Link to Sound Cloud: https://soundcloud.com/user-335824763/eamon-arthur-sound-cultures
The idea behind this piece is to create a sonic story that can be followed according to musical expression that represents the stages of torture. The initial drum pattern follows a simple 4/4 structure and as the velocity increases so to does the progression of the song. The middle part of the sonic story continues with the amplified guitar parts that help to add texture and volume whilst serving as a melody line. The final section of the journey concludes with the return to an isolated beat in 4/4, this time with tonal changes that signify the end of sound piece.
Based on the idea of using music as an isolating device I decided to try and create an atmospheric and ambient sound that helps to isolate someone using reverb and delay. The key of the song is important too as I have based it on what many of my influences in the more extreme metal genre do today which is to play in a minor key as it possesses a much darker motif or theme than that to a major. The technical identity of the instruments also plays a part in the feeling of the music, if this sound clip were to be played in a major key the identity of the song would change and in turn would become much lighter and happier by default. The kick drum used in this piece plays an important part in terms of creating the feeling of energy and keeping the beat. By using compression I have aimed to make the kick control the overall sound of the mix using the technique of ducking which is used on many club songs. This effect means I can easily shape the stereo output to create a more solid an impactful outcome. With regards to the guitars, I have used two instances of the same recorded tack but applied the Haas effect to the left FX channel which is routed through a Send from the right channel. The Haas effect opens up and fills the stereo space with more of the delay effect used on the guitar and so in addition to high passing the guitars at 200hz creates an even and atmospheric tone that sits just above the lower frequencies.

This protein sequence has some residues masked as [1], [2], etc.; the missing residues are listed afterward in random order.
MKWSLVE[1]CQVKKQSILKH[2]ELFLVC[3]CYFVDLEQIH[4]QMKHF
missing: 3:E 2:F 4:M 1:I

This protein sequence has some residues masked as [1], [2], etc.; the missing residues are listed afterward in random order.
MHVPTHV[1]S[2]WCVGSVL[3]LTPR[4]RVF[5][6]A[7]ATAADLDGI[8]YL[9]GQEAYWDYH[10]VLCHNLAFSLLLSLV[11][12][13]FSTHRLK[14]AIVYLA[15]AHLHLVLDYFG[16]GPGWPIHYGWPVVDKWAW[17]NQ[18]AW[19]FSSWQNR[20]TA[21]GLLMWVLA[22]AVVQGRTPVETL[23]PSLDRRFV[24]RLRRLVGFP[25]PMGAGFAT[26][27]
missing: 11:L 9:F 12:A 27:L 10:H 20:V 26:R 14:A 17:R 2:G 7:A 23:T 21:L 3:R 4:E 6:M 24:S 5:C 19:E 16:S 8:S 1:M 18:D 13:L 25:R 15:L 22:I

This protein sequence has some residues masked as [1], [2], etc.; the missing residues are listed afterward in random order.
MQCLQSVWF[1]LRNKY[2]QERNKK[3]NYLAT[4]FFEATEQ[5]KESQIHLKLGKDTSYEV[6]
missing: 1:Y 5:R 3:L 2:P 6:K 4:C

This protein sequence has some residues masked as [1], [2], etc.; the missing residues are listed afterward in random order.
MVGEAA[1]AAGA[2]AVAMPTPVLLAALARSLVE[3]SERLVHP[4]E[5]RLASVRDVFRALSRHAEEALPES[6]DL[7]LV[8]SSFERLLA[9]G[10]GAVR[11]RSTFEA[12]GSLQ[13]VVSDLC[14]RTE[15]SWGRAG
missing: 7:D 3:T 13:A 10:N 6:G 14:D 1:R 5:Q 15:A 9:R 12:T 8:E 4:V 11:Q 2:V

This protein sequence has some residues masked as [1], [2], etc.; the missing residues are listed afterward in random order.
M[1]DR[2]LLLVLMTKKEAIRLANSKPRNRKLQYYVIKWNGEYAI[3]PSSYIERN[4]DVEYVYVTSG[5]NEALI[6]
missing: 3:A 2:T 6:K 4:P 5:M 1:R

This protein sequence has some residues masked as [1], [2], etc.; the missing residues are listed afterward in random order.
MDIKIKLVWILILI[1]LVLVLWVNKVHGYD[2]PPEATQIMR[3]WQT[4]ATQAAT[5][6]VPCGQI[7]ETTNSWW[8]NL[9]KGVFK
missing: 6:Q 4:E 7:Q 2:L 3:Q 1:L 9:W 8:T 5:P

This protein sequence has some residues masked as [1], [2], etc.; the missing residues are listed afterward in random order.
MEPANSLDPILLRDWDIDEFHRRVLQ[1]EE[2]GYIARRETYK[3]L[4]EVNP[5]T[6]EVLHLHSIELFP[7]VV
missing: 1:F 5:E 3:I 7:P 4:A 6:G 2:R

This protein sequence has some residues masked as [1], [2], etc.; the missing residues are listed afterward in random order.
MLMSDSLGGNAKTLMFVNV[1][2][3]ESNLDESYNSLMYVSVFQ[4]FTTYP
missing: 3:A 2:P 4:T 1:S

Former Guantánamo prisoner Ruhal Ahmed stated:
“From the end of 2003 they introduced the music and it became even worse. Before that, you could try and focus on something else. It makes you feel like you are going mad. You lose the plot and it’s very scary to think that you might go crazy because of all the music, because of the loud noise, and because after a while you don’t hear the lyrics at all, all you hear is heavy bangin’.”
The inclusion of bass tones that are mixed in the sub-sonic area help to create depth, power, and by using the minor key, suspense. These ideas of creating feeling and emotion were based on the lecture that included using music as a means of torture. Although this sound clip is not as intense as some of the music shown I feel this piece helps to embellish the idea of an atmosphere and isolating sound that creates suspense. Overall I wanted to end the piece with a more artistic gesture, based on the statement by Ruhal Ahmed (above), my ending was unclear at first however developed into the idea of metallic hitting on prison bars representing the pain and suffering of those being tortured. The fact that this part is isolated form the rest of the song is intentional as I wanted to convey the idea of being alone, this part, although sonically different from the intensity of the rest of the song, is technically true to the musical format that follows throughout the song. The 4/4 beat continues for a bar proceeding with the final kick/snare hit that rings out concluding the sonic story.